Dear Giant Alibaba: Let My People TAO!

Note: this has been cross-posted at our new TAO of Journalism blog, see taoofjournalism.org/blog.

Forget David vs. Goliath. Try John vs. Godzilla. Seriously.

I’m stuck in an ongoing, multi-year, quasi-legal battle with Alibaba, http://news.alibaba.com/specials/aboutalibaba/aligroup/index.html the Chinese e-commerce company that is now the world’s largest online retail giant. They just reported a 66% jump in revenues to $3.06 billion, and are about to submit an IPO (Initial Public Offering) that could raise $15 billion. They’re huge!

I run a little NPO (Non-Profit Organization) called the Washington News Council. We have only about $5,000 in the bank and we’re closing our office on May 31 after 15 years, although we’ll keep our 501(c)(3) status and continue a few projects online, such as our “TAO of Journalism” pledge and seal.

That’s what the flap is about: A few years ago, we originated the “TAO of Journalism – Transparent, Accountable and Open” concept. It’s a voluntary pledge that anyone practicing any kind of journalism can take. It’s a promise to be Transparent about who you are, Accountable if you make mistakes, and Open to other points of view. That’s a pretty low bar. Your audience holds you to it.

We designed a TAO seal using the yin-yang symbol and applied to the U.S. Patent and Trademark Office (USPTO) so we’d have some say over those who chose to use it. We consider it our intellectual property. Any journalist, blogger, website, social-media user, newspaper, magazine, TV/radio station, or newsletter can take the TAO Pledge and post the TAO seal in print or online. It’s a simple way to help earn credibility and win trust.

To promote the idea and have some fun, we also made TAO of Journalism T-shirts, a TAO poster, TAO coffee tumblers, TAO nylon flyers and even stick-on TAOttoos. The idea has slowly spread nationally and even globally. It’s especially popular among student journalists. The national Journalism Education Association endorsed it and has sponsored three nation-wide TAO Pledge Days when high-school newspaper staffers all over the U.S. took the TAO pledge and sent us photos.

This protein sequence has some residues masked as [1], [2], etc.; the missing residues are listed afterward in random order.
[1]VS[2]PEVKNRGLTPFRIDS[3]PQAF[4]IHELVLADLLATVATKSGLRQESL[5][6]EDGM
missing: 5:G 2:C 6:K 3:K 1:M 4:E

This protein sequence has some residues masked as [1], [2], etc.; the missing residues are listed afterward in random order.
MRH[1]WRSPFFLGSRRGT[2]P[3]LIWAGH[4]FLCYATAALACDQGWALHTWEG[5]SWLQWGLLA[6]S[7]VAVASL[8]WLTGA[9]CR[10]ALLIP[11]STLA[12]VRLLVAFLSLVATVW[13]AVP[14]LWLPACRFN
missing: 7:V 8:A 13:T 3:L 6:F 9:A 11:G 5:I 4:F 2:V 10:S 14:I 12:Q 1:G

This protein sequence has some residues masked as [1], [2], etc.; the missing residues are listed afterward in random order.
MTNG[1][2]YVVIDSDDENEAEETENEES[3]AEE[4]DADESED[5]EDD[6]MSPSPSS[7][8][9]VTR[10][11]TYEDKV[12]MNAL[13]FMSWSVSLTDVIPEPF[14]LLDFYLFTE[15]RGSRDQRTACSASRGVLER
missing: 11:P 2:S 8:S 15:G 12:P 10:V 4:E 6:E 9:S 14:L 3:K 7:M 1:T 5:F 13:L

Journalism students at Whitney High School (CA) take the TAO of Journalism Pledge.

Journalism students at Whitney High School (CA) take the TAO of Journalism Pledge.

So what’s our beef with Alibaba? One day a couple of years ago the USPTO sent us a letter saying that our trademark application was “on hold” because Alibaba wants to trademark the word “tao.” Really?

“Tao” means “the path” or “the way” in Mandarin Chinese, and has been used for centuries by millions of people. The word is common in book titles, products, restaurants, websites, etc. There are books on The Tao of Business, The Tao of Politics and The Tao of Teaching. I own The Tao of Travel, The Tao of Pooh, and the Tao of Cow. There’s a Tao of Badass book that gives men dating advice and another on The Tao of Sex (I don’t own either of those). There’s a Tao Restaurant in New York and a Tao Beach nightclub in Las Vegas. Tao is totaolly ubiquitaous!

So how could Alibaba possibly trademark “tao”? It would be kind of like trademarking “the” or “and.”

I asked a member of my WNC Board of Directors, who just happens to be former chief counsel to the former Governor of Washington (who just happens to be former U.S. Ambassador to China), what to do. Keep using the TAO of Journalism, he advised, but notify Alibaba. He helped me get some pro bono legal help from attorneys with a respected trademark and patent law firm. They wrote letters to Alibaba. No response.

Our attorneys drafted an agreement and sent it to Alibaba saying that we would not challenge their trademark if it is approved by the USPTO, if they would agree not to challenge our use of the word TAO as an acronym. Seemed reasonable, right? No response.

Meanwhile, we’re continuing to promote our TAO of Journalism pledge and seal. It’s spreading slowly but steadily around the world. We have TAO pledgers in India, Belgium, Spain, New Zealand, Colombia, including individual journalists and media organizations. Hundreds of high-school students all over the U.S. have taken the TAO pledge. We did a 3-part series explaining the TAO of Journalism that ran in The Seattle Times last year.

Can Alibaba possibly trademark the word “tao” and get all those who have used it to stop? Not likely, but who knows?

We’ll keep promoting the TAO of Journalism nationwide and globally. We’ll send posters, nylon flyers and “TAOttoos” to all who take the pledge. It’s free to student publications, but we ask for a $25 annual donation from individual journalists and $50 from media organizations, to help cover our costs of website maintenance, mailings, products, etc. It’s a drop in the bucket compared to Alibaba’s budget. Heck, it’s a drop in the Pacific Ocean!

If Alibaba decides to challenge us, what are they going to do? Seize our assets? Hack into our computers? Take us to court?

Dear Giant Alibaba: Let my people TAO!

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About John Hamer
JOHN HAMER is President of the Washington News Council, an independent forum for media fairness that he co-founded in 1998. Hamer was formerly Associate Editorial-Page Editor at The Seattle Times and previously Associate Editor with Congressional Quarterly/Editorial Research Reports in Washington, D.C. Read more about John or read John's blog posts.